BRIDGEPORT – Longtime business owners and members of the community in Black Rock said they are glad to see their “hidden gem” garner attention from developers, city officials and prospective residents, but worried about changes to the tight-knit neighborhood and worsened traffic.
“When I first came here, there were so many empty storefronts, and now they get snagged up so quickly,” said Nikki Intilangelo, a founder of Business Owners of Black Rock. “I think people are starting to see the potential of having a business here. It’s going to explode.”
According to local business owners along busy Fairfield Avenue and by the Captain’s Cove Seaport, the Bridgeport neighborhood has seen a surge in new restaurants, shops and developments in the last few years.
Intilangelo, also the owner of beauty bar Sun Kissed Glow, said the group of business owners have tried to focus city officials’ attention on Black Rock for the last 10 years with no luck. But recent interest in the area is shining a light on the community she said, and away from Bridgeport’s downtown.
“They’ve been trying so hard for so many years to make that city center of Bridgeport, and it just hasn’t stuck,” Intilangelo said. “I think they’re trying something new.”
She said the city’s decision to move the St. Patrick’s Day parade from downtown – where it had been held for 40 years – to Black Rock in 2023 was a clear nod to the growing neighborhood.
Bridgeport and the Connecticut Metropolitan Council of Governments also recently began work on a Fairfield Avenue-Brewster Street transportation study in hopes of improving safety and reducing traffic for pedestrians, bicyclists and drivers. Intilangelo said the study is long-awaited.
“The cars are going too fast, so it’s not very walking friendly,” she said of the commercial strip. “It would really solve a lot of issues.”
According to Scott Burns, a city council member and president of the Black Rock Neighborhood Revitalization Zone, there were over 1,000 car accidents from 2015 to 2021 on the section of Fairfield Avenue. He said the city hired a traffic consultant, AKRF, to create a traffic plan that slows traffic, welcomes pedestrians and encourages local commerce.
“We need development. We need business. We want people living on the avenue,” Burns said.
New apartment complexes both in Black Rock and across the nearby Fairfield town line have brought residents and customers, but Burns said some longtime residents have opposed large developments.
“There is a proposed development on Fairfield Avenue that got a lot of folks pretty adamant about opposing it,” Burns said.
Last year, a citizen group named Scale Back Black Rock protested a 44-apartment development, citing concerns about increased traffic and out-of-place building heights. But Burns said the property was blighted for over 20 years, and looks forward to the boon to the city tax base.
Desiree Witts, owner of Pious Bird, a boutique carrying vintage and locally made artisanal products, spoke to growing resident concerns about development.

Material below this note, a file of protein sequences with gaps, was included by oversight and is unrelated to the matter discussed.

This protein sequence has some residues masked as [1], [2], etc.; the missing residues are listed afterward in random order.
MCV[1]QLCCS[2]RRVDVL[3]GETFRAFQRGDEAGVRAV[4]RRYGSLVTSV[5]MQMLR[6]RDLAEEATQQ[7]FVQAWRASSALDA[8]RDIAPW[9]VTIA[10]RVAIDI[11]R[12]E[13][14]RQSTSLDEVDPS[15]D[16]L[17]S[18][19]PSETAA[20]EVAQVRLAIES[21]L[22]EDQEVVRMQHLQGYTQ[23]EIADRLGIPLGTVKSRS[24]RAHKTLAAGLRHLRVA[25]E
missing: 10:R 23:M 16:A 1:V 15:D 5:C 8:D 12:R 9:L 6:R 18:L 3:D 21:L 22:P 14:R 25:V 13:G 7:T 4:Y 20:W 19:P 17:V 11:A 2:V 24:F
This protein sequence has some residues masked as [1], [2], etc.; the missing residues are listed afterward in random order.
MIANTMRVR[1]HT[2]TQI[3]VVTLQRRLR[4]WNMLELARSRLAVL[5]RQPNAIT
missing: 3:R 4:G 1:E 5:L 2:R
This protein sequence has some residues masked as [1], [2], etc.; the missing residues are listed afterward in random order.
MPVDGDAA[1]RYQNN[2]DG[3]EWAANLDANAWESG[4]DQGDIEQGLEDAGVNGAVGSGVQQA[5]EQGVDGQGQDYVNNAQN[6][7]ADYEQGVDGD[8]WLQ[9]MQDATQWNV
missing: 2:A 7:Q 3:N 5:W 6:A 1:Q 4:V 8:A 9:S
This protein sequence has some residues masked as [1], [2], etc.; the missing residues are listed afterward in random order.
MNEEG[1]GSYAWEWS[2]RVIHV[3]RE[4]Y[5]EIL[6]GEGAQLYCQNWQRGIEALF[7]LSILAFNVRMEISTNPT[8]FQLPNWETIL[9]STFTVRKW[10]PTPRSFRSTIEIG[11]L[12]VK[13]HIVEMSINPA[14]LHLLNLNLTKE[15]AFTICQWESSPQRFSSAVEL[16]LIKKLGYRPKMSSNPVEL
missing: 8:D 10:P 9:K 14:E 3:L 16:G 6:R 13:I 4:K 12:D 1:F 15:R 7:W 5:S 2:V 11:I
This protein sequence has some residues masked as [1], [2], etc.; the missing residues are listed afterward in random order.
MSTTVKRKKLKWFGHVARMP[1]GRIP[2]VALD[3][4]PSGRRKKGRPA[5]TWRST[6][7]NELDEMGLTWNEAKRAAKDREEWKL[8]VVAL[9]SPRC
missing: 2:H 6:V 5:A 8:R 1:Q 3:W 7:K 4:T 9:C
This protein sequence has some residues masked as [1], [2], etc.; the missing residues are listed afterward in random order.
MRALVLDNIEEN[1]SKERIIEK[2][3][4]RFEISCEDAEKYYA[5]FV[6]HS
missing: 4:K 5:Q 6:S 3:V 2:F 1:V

“It’s already pretty congested, so all of the crazy amounts of people moving to the larger apartments when it’s mostly just two-family homes – it’s a lot more people,” she said.
Witts, who moved Pious Bird from Fairfield to Black Rock in 2013, said the traffic on Fairfield Avenue makes it difficult to attract customers.
“I’m a business. I’m trying to get noticed while you’re driving and trying not to hit people and other cars,” Witts said. “It’s a lot.”
Despite the traffic, Witts said the people of Black Rock were what drew her to the area.
“I was very adamant about opening in Fairfield because I was from there,” she explained. “And then realized very quickly that those were not my people, and realized that Black Rock was where my people were.”
Witts said she appreciated the diverse population in Black Rock and boasted about the neighborhood’s sense of community, especially during the pandemic.
“While I was closed, people from the neighborhood were like, ‘I’ll buy anything just to keep you open,’” Witts said. “And they really all rallied and helped me pay my rent.”
Witts said many Black Rock residents feel a sense of loyalty and pride about the neighborhood, which was especially true with the Williams family.
Lifelong resident Bruce Williams told CT Examiner that his parents founded Captain’s Cove Marina in the 1980s following pleas from the city. He explained that, at the time, the marina – which served as a popular seaport in the 17th and 18th centuries – was stagnant.
“It was kind of in a rough section of town. … The place had dwindled to just a few boats and broken slips,” Williams said. “[The city] said, ‘Okay, what do you think about going down there and kind of energizing the place and seeing if we can get it going?’ That’s how it came about.”
He said his father, 94-year-old Kaye Williams, completely renovated the marina. Captain’s Cove is now home to a popular seafood restaurant, a strip of gift shops along the boardwalk, the Bridgeport Regional Aquaculture Center, the Sailaway Sailing School and more.
Williams said the pandemic boosted marina activity as residents realized that boating was a safe, “socially-distanced” pastime, though the seaport has not felt the impacts of new apartment complexes.
“We’re kind of off the beaten path. You have to kind of go down a few side streets to get to us,” Williams said. “And you can’t speed in the harbor.”